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Clinton mum on Keystone, trade

Says pipeline answer ‘not appropriate or fair’

Democratic presidential candidate Hillary Rodham Clinton listens to questions during a campaign stop in Nashua, N.H., on Tuesday. (Associated Press)
Democratic presidential candidate Hillary Rodham Clinton listens to questions during a campaign stop in Nashua, N.H., on Tuesday. (Associated Press)
Lisa Lerer And Ken Thomas Associated Press

NASHUA, N.H. – Hillary Rodham Clinton dodged questions Tuesday about her positions on trade and the Keystone XL pipeline, telling a New Hampshire voter that if the future of the project opposed by environmentalists remains “undecided when I become president, I will answer your question.”

Sensing an opportunity, Clinton’s rivals for the Democratic presidential nomination escalated their critique of the party’s front-runner. “It is hard for me to imagine how you can be serious about climate change and not oppose the Keystone pipeline,” Vermont Sen. Bernie Sanders told the Associated Press.

A day after laying out a sweeping plan to foster renewable energy and combat climate change, Clinton stuck with her refusal to say where she stands on the $8 billion pipeline. Environmental groups vigorously oppose the project, which would transport oil from Canada’s tar sands to refineries on the Gulf of Mexico, arguing it would contribute to global warming.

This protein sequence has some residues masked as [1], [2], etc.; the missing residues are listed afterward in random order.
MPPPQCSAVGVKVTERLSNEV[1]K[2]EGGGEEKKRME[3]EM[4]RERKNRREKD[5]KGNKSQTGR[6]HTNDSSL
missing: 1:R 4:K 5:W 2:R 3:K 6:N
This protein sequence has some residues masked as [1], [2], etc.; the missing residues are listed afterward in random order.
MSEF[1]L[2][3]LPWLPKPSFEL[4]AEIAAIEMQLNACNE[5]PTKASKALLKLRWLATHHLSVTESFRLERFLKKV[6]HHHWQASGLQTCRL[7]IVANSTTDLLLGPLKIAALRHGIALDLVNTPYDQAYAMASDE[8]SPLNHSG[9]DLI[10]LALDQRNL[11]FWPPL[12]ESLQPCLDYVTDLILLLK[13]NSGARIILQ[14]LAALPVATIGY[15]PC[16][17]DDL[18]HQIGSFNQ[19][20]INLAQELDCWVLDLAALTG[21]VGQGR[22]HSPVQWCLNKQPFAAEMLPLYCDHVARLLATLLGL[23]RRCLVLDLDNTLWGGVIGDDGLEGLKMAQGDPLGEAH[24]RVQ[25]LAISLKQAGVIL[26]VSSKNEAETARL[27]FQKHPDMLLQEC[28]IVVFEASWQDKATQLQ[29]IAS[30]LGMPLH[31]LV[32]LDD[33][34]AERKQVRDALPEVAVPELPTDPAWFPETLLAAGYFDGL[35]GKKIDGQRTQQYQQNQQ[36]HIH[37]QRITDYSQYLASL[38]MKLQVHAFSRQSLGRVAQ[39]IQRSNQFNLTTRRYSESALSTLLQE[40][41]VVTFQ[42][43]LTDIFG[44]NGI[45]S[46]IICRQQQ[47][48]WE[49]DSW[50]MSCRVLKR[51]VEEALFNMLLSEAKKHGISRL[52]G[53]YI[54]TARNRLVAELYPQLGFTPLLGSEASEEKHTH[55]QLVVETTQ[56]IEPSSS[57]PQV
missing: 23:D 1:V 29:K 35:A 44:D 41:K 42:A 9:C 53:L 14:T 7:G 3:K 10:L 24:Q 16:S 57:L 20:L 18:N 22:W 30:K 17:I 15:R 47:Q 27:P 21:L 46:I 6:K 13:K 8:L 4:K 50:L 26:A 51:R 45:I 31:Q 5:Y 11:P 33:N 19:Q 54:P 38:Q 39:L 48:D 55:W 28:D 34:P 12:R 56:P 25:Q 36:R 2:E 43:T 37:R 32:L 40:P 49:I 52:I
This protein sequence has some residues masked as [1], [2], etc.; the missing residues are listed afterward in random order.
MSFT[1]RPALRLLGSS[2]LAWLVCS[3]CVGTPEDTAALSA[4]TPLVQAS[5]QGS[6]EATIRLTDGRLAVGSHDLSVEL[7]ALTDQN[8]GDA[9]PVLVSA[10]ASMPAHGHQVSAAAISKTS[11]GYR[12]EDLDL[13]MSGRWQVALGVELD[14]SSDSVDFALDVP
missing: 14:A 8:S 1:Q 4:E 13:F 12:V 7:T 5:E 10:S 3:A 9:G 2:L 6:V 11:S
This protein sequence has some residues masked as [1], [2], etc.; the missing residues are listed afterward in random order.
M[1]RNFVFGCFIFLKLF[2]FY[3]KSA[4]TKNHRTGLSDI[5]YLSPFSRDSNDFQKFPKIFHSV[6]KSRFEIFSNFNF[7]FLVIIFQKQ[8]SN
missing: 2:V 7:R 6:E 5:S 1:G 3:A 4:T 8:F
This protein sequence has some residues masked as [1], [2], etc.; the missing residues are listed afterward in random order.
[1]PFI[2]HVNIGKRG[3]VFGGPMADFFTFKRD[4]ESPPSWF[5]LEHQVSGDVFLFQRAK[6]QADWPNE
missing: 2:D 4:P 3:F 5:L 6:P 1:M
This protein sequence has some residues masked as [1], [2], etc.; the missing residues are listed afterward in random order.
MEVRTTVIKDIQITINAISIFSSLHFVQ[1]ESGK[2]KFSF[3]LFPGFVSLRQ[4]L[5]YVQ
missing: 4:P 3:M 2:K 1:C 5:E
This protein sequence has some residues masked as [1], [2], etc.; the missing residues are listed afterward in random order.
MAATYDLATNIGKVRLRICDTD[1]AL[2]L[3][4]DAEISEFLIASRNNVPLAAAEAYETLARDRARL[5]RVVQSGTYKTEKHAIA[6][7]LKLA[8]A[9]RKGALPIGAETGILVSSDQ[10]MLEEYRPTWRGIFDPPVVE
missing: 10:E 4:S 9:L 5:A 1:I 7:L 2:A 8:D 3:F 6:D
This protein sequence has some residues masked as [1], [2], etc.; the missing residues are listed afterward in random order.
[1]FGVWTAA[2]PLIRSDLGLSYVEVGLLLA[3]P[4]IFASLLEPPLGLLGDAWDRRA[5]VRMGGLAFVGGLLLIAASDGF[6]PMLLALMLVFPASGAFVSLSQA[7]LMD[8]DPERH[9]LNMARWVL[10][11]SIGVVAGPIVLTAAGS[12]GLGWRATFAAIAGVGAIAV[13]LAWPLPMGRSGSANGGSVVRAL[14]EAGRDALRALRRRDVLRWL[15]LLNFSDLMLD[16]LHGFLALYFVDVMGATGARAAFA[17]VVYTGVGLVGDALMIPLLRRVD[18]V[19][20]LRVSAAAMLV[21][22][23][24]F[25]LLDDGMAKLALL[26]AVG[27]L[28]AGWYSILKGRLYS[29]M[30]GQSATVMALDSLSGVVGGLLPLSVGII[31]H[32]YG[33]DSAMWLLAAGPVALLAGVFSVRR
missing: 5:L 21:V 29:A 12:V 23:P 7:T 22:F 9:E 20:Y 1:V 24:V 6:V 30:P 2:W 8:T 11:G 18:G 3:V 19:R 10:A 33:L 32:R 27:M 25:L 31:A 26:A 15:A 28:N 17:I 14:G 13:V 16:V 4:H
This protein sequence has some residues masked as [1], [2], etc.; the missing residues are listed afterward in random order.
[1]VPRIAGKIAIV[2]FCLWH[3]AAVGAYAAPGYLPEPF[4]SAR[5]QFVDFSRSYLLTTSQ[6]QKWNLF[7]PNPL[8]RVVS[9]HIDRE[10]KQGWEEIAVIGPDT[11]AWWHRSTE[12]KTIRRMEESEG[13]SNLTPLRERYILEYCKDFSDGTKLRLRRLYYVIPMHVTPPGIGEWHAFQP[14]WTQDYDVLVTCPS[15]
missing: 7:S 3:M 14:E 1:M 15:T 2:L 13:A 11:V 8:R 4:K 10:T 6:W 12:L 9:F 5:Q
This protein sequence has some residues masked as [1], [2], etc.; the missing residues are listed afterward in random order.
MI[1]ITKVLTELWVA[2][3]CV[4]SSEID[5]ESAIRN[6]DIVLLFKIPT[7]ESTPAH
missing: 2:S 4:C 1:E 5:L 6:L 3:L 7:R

“My assessment is that it is not appropriate or fair for me to prejudge in a public area what Secretary (of State John) Kerry and President (Barack) Obama eventually have to decide,” Clinton said. “I will not do it. I’m sorry if people want me to.”

The former secretary of state also declined during a town hall-style meeting in the early voting state to take a firm position on the Trans-Pacific Partnership, noting her early work to lay the groundwork for the trade deal that labor unions and liberals oppose.

Clinton’s aides argue her work at the State Department is a major asset for her candidacy, even if it prevents her from taking positions on certain topics – such as Keystone and the Pacific trade deal – that are closely watched by the Democratic base.

“Having the experience of being a former Secretary of State distinguishes her and her candidacy, but it comes with responsibilities that at times can limit her,” said Jennifer Palmieri, communications director for the Clinton campaign.

As Clinton told New Hampshire voters in a steamy elementary school auditorium on Tuesday: “I’m in a very different position than any other candidate. I was there.”

But refusal to say definitively where she stands on those two issues has frustrated liberals and fed into Republican attacks on her trustworthiness. The Republican National Committee quickly seized on Clinton’s remarks, blasting out a statement saying her refusal to express a clear view are “making it abundantly clear she’ll say or do anything to get elected.”

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